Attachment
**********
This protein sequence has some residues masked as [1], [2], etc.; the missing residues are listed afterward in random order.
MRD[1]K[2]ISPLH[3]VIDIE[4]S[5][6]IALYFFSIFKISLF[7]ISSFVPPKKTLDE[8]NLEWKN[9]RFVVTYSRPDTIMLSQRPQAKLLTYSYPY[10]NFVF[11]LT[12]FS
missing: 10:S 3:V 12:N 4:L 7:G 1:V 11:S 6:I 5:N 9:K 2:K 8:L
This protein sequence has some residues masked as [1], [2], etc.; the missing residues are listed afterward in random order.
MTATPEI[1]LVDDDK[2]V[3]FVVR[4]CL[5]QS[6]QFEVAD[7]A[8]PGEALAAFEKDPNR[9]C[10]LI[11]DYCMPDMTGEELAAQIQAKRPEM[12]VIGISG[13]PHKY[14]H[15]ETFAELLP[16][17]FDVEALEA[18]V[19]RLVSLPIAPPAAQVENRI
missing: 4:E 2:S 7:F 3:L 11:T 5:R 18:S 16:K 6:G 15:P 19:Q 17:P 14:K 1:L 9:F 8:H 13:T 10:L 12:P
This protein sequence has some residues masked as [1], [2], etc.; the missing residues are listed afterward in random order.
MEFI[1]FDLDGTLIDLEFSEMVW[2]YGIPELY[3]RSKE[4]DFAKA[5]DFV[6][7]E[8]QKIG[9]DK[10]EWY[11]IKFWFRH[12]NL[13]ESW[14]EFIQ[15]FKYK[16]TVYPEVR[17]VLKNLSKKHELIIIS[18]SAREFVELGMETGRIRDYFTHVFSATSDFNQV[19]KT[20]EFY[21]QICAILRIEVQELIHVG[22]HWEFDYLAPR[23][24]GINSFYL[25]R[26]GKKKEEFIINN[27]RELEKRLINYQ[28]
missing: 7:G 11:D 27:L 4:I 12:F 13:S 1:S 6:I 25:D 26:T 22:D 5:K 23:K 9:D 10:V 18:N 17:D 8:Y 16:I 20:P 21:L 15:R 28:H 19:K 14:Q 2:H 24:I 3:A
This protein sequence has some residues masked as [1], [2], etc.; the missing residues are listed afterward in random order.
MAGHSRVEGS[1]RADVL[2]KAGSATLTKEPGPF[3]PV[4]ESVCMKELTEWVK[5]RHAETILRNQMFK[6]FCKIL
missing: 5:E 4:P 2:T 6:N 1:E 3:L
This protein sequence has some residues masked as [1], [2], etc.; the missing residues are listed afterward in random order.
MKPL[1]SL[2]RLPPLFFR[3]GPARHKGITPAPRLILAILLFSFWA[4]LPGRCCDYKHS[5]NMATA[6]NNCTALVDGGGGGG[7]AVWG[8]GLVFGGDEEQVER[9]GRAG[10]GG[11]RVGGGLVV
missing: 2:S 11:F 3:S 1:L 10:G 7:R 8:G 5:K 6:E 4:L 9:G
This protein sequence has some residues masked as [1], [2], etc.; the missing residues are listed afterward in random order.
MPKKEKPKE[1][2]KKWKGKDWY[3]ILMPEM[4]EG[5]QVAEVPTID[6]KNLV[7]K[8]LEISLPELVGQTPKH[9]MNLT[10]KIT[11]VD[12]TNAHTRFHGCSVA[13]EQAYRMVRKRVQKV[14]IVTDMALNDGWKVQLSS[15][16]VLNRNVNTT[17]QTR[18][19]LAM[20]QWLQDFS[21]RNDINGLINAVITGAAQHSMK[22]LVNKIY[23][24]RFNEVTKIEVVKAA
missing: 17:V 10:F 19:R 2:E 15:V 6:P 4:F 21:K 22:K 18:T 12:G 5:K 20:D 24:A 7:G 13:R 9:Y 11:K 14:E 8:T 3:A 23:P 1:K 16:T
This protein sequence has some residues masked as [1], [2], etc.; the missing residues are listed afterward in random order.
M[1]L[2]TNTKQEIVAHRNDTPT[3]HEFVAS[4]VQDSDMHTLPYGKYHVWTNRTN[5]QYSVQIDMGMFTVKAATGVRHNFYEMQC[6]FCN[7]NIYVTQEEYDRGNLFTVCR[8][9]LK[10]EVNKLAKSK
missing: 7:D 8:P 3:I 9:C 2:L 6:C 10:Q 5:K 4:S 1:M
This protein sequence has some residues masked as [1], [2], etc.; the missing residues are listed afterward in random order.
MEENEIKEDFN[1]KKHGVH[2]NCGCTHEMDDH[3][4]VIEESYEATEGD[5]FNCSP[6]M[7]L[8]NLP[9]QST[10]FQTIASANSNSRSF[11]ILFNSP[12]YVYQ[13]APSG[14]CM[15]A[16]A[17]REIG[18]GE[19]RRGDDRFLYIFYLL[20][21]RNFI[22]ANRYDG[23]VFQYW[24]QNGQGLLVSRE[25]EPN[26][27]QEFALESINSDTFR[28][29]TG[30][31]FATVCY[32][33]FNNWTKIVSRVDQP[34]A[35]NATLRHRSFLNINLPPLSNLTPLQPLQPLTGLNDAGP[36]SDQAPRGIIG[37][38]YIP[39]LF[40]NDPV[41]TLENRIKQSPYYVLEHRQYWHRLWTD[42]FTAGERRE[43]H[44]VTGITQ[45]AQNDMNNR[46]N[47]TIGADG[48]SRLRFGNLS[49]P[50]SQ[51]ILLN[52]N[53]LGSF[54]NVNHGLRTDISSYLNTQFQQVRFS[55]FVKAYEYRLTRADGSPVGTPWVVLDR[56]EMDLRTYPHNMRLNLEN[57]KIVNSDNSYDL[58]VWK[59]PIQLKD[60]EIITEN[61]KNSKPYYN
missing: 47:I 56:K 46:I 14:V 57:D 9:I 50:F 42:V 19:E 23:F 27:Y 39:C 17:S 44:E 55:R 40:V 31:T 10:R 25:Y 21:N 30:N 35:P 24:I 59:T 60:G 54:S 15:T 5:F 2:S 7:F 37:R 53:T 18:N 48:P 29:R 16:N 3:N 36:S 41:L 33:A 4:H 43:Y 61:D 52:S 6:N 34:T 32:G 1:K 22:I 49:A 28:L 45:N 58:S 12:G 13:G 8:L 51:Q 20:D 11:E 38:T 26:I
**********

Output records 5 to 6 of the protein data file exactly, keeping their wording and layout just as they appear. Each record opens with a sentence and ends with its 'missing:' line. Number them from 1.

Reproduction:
This protein sequence has some residues masked as [1], [2], etc.; the missing residues are listed afterward in random order.
MKPL[1]SL[2]RLPPLFFR[3]GPARHKGITPAPRLILAILLFSFWA[4]LPGRCCDYKHS[5]NMATA[6]NNCTALVDGGGGGG[7]AVWG[8]GLVFGGDEEQVER[9]GRAG[10]GG[11]RVGGGLVV
missing: 2:S 11:F 3:S 1:L 10:G 7:R 8:G 5:K 6:E 4:L 9:G
This protein sequence has some residues masked as [1], [2], etc.; the missing residues are listed afterward in random order.
MPKKEKPKE[1][2]KKWKGKDWY[3]ILMPEM[4]EG[5]QVAEVPTID[6]KNLV[7]K[8]LEISLPELVGQTPKH[9]MNLT[10]KIT[11]VD[12]TNAHTRFHGCSVA[13]EQAYRMVRKRVQKV[14]IVTDMALNDGWKVQLSS[15][16]VLNRNVNTT[17]QTR[18][19]LAM[20]QWLQDFS[21]RNDINGLINAVITGAAQHSMK[22]LVNKIY[23][24]RFNEVTKIEVVKAA
missing: 17:V 10:F 19:R 2:E 15:V 6:P 4:F 21:K 22:K 18:T 12:G 5:K 20:D 24:A 7:G 13:R 9:Y 11:K 14:E 8:T 3:A 23:P 1:K 16:T